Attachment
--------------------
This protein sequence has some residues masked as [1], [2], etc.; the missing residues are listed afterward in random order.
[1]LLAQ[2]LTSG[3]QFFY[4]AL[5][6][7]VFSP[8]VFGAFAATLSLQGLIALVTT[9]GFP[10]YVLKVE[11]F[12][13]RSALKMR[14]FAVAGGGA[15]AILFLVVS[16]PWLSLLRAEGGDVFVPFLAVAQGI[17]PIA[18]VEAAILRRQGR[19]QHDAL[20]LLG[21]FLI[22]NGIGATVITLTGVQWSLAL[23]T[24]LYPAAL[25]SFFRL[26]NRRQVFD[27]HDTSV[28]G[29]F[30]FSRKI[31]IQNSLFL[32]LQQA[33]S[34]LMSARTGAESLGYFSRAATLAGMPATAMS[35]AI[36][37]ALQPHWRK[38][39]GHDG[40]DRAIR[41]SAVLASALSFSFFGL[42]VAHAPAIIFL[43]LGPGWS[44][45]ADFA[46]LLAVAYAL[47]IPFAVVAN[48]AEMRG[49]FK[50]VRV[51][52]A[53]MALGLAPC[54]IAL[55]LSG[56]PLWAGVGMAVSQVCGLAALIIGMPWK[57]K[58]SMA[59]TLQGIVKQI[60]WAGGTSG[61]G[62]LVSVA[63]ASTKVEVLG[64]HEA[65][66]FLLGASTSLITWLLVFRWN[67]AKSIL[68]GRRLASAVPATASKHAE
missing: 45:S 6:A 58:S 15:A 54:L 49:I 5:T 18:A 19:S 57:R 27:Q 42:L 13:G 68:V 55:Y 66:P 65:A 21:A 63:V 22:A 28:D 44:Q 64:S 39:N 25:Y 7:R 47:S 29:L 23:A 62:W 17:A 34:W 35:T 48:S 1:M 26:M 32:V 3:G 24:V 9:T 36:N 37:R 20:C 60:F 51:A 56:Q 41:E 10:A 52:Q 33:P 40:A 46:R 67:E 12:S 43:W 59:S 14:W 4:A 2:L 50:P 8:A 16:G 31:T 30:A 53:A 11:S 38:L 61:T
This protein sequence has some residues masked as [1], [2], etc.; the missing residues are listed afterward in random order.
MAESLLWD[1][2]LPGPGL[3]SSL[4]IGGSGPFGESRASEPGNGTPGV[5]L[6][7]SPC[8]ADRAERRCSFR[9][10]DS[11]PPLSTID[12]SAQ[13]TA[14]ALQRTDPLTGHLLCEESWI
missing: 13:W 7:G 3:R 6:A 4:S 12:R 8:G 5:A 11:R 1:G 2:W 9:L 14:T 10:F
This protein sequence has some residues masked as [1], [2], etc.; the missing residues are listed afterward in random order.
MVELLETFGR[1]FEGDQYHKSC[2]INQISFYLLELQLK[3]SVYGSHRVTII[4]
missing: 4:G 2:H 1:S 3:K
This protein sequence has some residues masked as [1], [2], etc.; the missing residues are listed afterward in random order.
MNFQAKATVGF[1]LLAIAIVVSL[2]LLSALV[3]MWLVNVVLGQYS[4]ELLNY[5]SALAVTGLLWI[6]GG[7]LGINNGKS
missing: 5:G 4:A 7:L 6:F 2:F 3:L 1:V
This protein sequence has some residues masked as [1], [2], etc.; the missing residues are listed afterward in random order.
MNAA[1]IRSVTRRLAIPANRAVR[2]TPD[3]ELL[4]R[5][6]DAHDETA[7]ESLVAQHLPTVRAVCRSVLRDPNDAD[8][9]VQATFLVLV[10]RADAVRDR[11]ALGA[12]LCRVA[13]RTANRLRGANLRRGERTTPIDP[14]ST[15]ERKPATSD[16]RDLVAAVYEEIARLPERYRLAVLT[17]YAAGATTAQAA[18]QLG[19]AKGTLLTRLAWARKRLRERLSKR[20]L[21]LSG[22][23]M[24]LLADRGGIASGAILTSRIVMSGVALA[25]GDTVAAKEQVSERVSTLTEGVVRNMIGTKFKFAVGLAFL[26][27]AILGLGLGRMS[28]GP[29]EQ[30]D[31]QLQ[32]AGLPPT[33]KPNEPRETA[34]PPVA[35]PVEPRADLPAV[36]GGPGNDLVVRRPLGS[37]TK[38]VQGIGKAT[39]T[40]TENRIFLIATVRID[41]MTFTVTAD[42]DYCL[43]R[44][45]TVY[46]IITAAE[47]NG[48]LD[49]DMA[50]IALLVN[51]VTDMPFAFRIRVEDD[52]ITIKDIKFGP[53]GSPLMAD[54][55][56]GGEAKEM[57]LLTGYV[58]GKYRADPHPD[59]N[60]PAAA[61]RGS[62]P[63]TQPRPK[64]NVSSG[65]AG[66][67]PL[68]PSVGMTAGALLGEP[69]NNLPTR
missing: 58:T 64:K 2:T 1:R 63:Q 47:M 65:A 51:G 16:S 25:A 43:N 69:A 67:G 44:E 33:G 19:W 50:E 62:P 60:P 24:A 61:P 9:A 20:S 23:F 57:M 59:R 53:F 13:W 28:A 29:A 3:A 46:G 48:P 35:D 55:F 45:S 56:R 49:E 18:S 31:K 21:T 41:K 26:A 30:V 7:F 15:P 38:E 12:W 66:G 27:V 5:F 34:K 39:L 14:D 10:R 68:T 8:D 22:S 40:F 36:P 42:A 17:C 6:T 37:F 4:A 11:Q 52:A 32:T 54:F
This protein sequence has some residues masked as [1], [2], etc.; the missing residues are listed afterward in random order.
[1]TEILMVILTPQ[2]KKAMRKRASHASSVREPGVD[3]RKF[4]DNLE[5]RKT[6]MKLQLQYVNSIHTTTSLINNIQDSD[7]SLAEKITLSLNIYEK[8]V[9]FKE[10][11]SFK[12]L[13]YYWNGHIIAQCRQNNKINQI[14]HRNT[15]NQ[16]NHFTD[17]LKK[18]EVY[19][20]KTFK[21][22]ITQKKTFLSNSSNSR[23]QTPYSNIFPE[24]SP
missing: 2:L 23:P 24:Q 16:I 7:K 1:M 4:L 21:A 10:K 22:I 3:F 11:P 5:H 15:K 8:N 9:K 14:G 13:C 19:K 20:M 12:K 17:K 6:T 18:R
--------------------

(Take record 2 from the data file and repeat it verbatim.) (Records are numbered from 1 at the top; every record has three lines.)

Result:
This protein sequence has some residues masked as [1], [2], etc.; the missing residues are listed afterward in random order.
MAESLLWD[1][2]LPGPGL[3]SSL[4]IGGSGPFGESRASEPGNGTPGV[5]L[6][7]SPC[8]ADRAERRCSFR[9][10]DS[11]PPLSTID[12]SAQ[13]TA[14]ALQRTDPLTGHLLCEESWI
missing: 13:W 7:G 3:R 6:A 4:S 12:R 8:G 5:A 11:R 1:G 2:W 9:L 14:T 10:F